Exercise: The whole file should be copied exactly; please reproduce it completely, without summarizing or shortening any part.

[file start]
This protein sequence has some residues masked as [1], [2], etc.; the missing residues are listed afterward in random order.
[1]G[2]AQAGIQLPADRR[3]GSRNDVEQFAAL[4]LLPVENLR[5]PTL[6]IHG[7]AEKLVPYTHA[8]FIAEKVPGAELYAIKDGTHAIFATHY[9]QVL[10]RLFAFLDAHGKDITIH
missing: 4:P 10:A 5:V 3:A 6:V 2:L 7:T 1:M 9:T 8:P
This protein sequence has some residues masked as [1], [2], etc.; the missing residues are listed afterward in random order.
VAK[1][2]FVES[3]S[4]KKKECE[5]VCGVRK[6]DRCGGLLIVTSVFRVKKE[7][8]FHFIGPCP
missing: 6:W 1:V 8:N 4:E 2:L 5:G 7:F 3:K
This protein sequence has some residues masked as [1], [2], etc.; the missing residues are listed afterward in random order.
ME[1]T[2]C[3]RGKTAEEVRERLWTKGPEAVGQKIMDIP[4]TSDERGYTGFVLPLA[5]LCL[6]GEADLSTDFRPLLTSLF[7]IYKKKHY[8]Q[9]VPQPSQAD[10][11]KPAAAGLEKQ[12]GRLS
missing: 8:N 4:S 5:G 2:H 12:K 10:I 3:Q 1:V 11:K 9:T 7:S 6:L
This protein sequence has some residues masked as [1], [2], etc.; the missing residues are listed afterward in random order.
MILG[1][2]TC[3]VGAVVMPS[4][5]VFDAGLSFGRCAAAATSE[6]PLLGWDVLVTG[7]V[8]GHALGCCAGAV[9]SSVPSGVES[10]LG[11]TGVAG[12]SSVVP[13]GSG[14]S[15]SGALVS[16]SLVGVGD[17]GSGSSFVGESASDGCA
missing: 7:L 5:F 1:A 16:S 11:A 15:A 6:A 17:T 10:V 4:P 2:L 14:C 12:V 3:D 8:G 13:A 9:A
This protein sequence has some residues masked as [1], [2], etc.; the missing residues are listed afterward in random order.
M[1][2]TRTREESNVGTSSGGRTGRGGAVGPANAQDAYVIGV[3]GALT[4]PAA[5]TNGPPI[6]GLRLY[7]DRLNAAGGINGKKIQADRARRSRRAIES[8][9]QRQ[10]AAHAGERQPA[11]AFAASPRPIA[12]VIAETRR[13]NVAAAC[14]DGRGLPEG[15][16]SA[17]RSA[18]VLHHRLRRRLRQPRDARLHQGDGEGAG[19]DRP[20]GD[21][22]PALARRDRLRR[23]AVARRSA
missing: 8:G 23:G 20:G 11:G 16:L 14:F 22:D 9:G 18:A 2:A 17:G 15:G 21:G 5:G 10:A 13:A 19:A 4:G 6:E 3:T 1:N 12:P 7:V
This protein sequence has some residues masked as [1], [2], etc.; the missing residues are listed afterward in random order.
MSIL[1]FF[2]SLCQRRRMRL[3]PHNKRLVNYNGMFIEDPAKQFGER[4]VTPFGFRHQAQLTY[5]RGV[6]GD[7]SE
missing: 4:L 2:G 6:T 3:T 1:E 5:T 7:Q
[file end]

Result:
This protein sequence has some residues masked as [1], [2], etc.; the missing residues are listed afterward in random order.
[1]G[2]AQAGIQLPADRR[3]GSRNDVEQFAAL[4]LLPVENLR[5]PTL[6]IHG[7]AEKLVPYTHA[8]FIAEKVPGAELYAIKDGTHAIFATHY[9]QVL[10]RLFAFLDAHGKDITIH
missing: 4:P 10:A 5:V 3:A 6:V 2:L 7:T 1:M 9:T 8:P
This protein sequence has some residues masked as [1], [2], etc.; the missing residues are listed afterward in random order.
VAK[1][2]FVES[3]S[4]KKKECE[5]VCGVRK[6]DRCGGLLIVTSVFRVKKE[7][8]FHFIGPCP
missing: 6:W 1:V 8:N 4:E 2:L 5:G 7:F 3:K
This protein sequence has some residues masked as [1], [2], etc.; the missing residues are listed afterward in random order.
ME[1]T[2]C[3]RGKTAEEVRERLWTKGPEAVGQKIMDIP[4]TSDERGYTGFVLPLA[5]LCL[6]GEADLSTDFRPLLTSLF[7]IYKKKHY[8]Q[9]VPQPSQAD[10][11]KPAAAGLEKQ[12]GRLS
missing: 8:N 4:S 5:G 2:H 12:K 10:I 3:Q 1:V 11:K 9:T 7:S 6:L
This protein sequence has some residues masked as [1], [2], etc.; the missing residues are listed afterward in random order.
MILG[1][2]TC[3]VGAVVMPS[4][5]VFDAGLSFGRCAAAATSE[6]PLLGWDVLVTG[7]V[8]GHALGCCAGAV[9]SSVPSGVES[10]LG[11]TGVAG[12]SSVVP[13]GSG[14]S[15]SGALVS[16]SLVGVGD[17]GSGSSFVGESASDGCA
missing: 7:L 5:F 1:A 16:S 11:A 15:A 6:A 17:T 10:V 4:P 2:L 14:C 12:V 3:D 8:G 13:A 9:A
This protein sequence has some residues masked as [1], [2], etc.; the missing residues are listed afterward in random order.
M[1][2]TRTREESNVGTSSGGRTGRGGAVGPANAQDAYVIGV[3]GALT[4]PAA[5]TNGPPI[6]GLRLY[7]DRLNAAGGINGKKIQADRARRSRRAIES[8][9]QRQ[10]AAHAGERQPA[11]AFAASPRPIA[12]VIAETRR[13]NVAAAC[14]DGRGLPEG[15][16]SA[17]RSA[18]VLHHRLRRRLRQPRDARLHQGDGEGAG[19]DRP[20]GD[21][22]PALARRDRLRR[23]AVARRSA
missing: 8:G 23:G 20:G 11:G 16:L 14:F 22:D 9:G 18:A 2:A 17:G 15:G 21:G 5:G 10:A 13:A 19:A 4:G 6:E 3:T 1:N 12:P 7:V
This protein sequence has some residues masked as [1], [2], etc.; the missing residues are listed afterward in random order.
MSIL[1]FF[2]SLCQRRRMRL[3]PHNKRLVNYNGMFIEDPAKQFGER[4]VTPFGFRHQAQLTY[5]RGV[6]GD[7]SE
missing: 4:L 2:G 6:T 3:T 1:E 5:T 7:Q